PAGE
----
Source: OraTaiao: New Zealand Climate & Health
Council, 18 November 2016
World leaders are meeting in Marrakesh to bring to life the
promises made to limit climate change in the Paris Agreement.
Earlier this week Rhys Jones, a Maori doctor and co-convenor of
OraTaiao: The NZ Climate & Health Council, called for climate
action that protects human rights, especially indigenous rights,
children's rights and the right to health.
Dr Jones is in Morocco at COP22 participating in an event hosted
by the World Health Organization and the UN High Commissioner for
"This year is set again to be the hottest year on record and
global inaction on climate change is already harming people's right
to health, especially for children and indigenous peoples," Dr
"However it's not just climate change itself, but also our
responses to climate change that can lead to a breach of these
rights. Governments, including New Zealand's, are accountable under
international agreements not just to act on climate change, but to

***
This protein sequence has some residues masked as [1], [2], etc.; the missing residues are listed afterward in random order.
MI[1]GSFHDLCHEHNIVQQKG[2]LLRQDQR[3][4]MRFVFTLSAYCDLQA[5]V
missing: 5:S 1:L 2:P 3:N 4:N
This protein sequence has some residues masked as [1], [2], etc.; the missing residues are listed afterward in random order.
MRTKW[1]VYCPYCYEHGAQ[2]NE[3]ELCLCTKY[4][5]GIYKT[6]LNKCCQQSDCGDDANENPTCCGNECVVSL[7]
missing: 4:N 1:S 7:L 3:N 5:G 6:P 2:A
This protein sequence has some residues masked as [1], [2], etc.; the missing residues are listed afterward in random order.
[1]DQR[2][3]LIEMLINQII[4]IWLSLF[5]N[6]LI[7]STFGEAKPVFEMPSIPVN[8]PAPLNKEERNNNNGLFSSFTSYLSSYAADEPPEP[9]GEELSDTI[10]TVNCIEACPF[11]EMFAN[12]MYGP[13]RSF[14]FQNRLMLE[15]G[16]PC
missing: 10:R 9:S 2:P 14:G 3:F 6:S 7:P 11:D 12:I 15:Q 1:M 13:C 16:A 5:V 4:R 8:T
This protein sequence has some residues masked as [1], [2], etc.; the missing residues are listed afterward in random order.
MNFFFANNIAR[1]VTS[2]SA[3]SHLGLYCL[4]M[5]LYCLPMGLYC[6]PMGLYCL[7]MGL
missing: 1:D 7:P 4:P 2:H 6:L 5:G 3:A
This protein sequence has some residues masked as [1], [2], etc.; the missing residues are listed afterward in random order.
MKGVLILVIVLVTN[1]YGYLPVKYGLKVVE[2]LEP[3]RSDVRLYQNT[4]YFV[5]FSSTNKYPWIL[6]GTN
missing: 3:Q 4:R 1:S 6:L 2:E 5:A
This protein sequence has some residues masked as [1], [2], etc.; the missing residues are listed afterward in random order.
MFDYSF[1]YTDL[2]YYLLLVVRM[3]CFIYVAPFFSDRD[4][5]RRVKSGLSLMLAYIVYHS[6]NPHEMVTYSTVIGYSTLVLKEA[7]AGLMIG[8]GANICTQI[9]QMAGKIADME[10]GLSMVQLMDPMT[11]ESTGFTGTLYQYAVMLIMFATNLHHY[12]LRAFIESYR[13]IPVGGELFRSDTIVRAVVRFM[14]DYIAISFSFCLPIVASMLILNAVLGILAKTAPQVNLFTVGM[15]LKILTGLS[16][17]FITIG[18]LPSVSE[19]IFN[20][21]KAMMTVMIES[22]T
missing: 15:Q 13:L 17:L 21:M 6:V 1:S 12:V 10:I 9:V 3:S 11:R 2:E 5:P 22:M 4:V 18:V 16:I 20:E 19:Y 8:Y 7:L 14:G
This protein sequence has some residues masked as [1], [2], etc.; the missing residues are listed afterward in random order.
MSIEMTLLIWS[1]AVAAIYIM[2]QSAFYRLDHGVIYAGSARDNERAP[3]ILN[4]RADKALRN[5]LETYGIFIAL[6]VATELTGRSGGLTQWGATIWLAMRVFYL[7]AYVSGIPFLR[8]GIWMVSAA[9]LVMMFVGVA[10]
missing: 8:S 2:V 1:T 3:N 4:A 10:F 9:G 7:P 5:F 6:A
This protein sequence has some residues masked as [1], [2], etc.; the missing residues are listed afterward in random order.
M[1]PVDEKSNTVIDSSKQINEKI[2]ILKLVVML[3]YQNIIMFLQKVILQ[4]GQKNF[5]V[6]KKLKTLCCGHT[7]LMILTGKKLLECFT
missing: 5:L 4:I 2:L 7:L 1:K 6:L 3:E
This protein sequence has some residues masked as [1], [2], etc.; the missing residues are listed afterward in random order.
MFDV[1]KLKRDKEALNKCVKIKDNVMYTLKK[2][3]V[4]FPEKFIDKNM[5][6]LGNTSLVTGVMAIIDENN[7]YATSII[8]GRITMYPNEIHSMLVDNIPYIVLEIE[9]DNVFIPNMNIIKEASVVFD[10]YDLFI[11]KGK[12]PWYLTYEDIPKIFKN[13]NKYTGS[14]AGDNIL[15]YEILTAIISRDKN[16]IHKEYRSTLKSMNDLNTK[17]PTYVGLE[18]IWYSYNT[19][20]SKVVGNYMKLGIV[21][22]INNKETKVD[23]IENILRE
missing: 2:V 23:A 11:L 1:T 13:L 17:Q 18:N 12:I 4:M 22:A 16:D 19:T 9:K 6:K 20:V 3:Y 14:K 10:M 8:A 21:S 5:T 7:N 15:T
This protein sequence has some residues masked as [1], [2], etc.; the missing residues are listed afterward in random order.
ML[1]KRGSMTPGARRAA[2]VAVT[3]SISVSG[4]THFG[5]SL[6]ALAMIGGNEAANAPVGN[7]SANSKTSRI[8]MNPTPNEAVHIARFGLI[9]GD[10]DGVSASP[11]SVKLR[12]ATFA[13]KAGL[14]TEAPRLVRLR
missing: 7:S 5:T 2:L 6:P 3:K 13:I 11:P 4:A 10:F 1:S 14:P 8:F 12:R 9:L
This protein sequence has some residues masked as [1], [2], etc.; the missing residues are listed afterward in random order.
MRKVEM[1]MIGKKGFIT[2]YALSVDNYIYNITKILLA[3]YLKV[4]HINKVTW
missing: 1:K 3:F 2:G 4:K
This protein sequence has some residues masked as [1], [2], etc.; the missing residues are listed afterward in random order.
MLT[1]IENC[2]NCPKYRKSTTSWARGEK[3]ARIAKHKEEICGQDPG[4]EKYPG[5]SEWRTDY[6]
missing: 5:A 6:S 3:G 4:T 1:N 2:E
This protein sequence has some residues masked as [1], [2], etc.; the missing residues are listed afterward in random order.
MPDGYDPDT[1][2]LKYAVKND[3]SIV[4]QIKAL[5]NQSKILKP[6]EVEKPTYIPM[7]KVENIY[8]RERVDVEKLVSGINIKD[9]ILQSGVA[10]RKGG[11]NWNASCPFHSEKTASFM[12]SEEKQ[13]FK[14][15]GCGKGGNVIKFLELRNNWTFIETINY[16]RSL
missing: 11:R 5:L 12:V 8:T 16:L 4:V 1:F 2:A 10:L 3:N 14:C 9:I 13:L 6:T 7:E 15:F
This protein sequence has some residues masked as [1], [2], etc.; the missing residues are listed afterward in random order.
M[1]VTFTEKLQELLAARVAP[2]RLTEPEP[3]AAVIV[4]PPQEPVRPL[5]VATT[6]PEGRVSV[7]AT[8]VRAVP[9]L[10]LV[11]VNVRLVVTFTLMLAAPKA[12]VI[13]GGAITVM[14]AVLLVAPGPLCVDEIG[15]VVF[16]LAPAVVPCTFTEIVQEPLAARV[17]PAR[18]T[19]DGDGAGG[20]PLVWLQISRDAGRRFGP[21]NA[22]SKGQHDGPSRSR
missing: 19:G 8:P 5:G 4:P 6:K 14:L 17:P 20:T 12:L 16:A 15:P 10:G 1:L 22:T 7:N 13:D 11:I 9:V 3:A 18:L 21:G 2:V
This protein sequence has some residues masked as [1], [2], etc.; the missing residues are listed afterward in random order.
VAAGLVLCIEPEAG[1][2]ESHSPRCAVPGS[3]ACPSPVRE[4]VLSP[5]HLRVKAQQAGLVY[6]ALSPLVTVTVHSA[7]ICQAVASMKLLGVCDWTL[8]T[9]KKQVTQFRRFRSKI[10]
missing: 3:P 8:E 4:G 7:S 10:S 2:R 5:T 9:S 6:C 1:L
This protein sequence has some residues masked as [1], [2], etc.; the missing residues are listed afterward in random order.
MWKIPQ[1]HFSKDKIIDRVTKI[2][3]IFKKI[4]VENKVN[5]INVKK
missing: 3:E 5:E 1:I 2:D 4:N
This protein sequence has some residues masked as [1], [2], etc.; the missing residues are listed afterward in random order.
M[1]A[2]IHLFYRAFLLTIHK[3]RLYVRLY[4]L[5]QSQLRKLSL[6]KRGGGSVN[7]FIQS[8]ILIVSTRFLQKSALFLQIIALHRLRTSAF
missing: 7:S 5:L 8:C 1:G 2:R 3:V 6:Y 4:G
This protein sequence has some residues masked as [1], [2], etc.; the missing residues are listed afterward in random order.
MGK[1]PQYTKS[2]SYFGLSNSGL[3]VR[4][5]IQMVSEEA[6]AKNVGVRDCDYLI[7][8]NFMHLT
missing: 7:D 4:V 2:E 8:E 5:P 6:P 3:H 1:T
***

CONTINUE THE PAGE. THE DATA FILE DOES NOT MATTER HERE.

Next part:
do so in ways that protect, improve and uphold human rights.
"In New Zealand and Oceania, Maori and indigenous Pacific
communities are being hit first and hardest by the impacts of
climate change, undermining their right to health. For example,
extreme weather events are destroying communities and blocking
access to health services. At the same time, the UN Committee on
the Rights of the Child has criticised New Zealand for failing to
protect children's rights, including through inaction on climate
Dr Jones said upholding human rights is one of the fundamental
duties of government and a safe, healthy climate underpins many of
"So to protect human rights, climate policies need to be urgent,
transformative and to centralise human wellbeing and fairness."